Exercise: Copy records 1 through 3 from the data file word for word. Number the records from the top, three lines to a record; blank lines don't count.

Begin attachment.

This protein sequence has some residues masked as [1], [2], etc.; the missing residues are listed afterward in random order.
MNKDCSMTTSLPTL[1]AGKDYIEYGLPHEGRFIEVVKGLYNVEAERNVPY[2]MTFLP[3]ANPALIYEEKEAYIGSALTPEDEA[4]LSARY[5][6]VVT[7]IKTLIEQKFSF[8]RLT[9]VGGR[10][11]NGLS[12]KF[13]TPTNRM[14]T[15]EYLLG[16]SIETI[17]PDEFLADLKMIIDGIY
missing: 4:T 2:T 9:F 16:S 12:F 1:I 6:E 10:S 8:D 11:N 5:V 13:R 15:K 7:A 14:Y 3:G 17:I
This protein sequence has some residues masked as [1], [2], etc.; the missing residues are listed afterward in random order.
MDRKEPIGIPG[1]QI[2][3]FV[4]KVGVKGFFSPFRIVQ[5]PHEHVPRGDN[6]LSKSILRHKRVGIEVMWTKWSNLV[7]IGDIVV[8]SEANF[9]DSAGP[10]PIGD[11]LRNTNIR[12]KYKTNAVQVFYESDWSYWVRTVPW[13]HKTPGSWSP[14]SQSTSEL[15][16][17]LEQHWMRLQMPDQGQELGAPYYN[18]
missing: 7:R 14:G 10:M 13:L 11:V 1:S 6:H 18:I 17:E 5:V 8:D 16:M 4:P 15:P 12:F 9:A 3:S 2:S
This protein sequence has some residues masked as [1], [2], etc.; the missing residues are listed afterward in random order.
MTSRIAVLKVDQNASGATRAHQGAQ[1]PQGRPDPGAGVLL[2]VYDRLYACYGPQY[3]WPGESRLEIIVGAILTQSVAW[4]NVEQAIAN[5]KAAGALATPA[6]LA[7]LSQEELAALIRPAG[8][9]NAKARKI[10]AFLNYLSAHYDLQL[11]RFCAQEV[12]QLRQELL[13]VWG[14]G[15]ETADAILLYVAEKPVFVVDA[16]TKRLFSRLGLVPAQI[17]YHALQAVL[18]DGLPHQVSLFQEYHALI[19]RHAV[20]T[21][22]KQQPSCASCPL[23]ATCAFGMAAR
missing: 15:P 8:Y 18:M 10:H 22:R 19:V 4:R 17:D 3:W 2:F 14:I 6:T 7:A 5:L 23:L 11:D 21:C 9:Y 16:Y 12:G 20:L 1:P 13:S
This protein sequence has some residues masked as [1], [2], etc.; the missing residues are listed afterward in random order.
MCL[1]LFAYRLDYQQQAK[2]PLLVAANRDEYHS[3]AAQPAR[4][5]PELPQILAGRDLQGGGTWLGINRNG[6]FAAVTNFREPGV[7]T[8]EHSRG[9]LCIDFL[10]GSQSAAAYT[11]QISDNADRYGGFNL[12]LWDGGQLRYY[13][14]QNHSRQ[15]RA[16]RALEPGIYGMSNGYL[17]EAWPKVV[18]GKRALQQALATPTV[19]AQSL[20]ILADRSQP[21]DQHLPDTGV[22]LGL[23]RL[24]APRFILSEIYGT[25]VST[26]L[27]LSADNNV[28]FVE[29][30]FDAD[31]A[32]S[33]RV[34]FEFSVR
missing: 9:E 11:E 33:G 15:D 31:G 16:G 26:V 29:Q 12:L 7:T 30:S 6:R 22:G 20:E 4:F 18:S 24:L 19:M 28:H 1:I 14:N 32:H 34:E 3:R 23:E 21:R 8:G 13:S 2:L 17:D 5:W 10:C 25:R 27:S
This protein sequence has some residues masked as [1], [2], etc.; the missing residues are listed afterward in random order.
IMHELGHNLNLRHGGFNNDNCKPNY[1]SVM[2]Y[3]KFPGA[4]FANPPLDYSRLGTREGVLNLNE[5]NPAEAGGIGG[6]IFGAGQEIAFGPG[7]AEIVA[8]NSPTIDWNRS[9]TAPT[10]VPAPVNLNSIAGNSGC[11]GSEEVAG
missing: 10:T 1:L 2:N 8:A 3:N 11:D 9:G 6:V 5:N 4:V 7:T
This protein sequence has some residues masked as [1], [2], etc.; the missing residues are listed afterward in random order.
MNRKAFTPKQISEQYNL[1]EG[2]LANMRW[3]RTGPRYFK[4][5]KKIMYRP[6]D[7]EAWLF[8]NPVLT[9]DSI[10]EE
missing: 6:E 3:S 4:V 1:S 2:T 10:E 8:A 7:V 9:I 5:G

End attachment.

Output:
This protein sequence has some residues masked as [1], [2], etc.; the missing residues are listed afterward in random order.
MNKDCSMTTSLPTL[1]AGKDYIEYGLPHEGRFIEVVKGLYNVEAERNVPY[2]MTFLP[3]ANPALIYEEKEAYIGSALTPEDEA[4]LSARY[5][6]VVT[7]IKTLIEQKFSF[8]RLT[9]VGGR[10][11]NGLS[12]KF[13]TPTNRM[14]T[15]EYLLG[16]SIETI[17]PDEFLADLKMIIDGIY
missing: 4:T 2:T 9:F 16:S 12:F 1:I 6:E 10:S 8:D 11:N 5:V 13:R 15:K 7:A 14:Y 3:G 17:I
This protein sequence has some residues masked as [1], [2], etc.; the missing residues are listed afterward in random order.
MDRKEPIGIPG[1]QI[2][3]FV[4]KVGVKGFFSPFRIVQ[5]PHEHVPRGDN[6]LSKSILRHKRVGIEVMWTKWSNLV[7]IGDIVV[8]SEANF[9]DSAGP[10]PIGD[11]LRNTNIR[12]KYKTNAVQVFYESDWSYWVRTVPW[13]HKTPGSWSP[14]SQSTSEL[15][16][17]LEQHWMRLQMPDQGQELGAPYYN[18]
missing: 7:R 14:G 10:M 13:L 11:V 1:S 6:H 18:I 17:E 5:V 8:D 16:M 4:P 15:P 12:F 9:A 3:S 2:S
This protein sequence has some residues masked as [1], [2], etc.; the missing residues are listed afterward in random order.
MTSRIAVLKVDQNASGATRAHQGAQ[1]PQGRPDPGAGVLL[2]VYDRLYACYGPQY[3]WPGESRLEIIVGAILTQSVAW[4]NVEQAIAN[5]KAAGALATPA[6]LA[7]LSQEELAALIRPAG[8][9]NAKARKI[10]AFLNYLSAHYDLQL[11]RFCAQEV[12]QLRQELL[13]VWG[14]G[15]ETADAILLYVAEKPVFVVDA[16]TKRLFSRLGLVPAQI[17]YHALQAVL[18]DGLPHQVSLFQEYHALI[19]RHAV[20]T[21][22]KQQPSCASCPL[23]ATCAFGMAAR
missing: 15:P 8:Y 18:M 10:H 22:R 19:V 4:R 17:D 3:W 2:F 14:I 6:T 7:A 5:L 23:L 11:D 21:C 9:Y 16:Y 12:G 20:L 1:P 13:S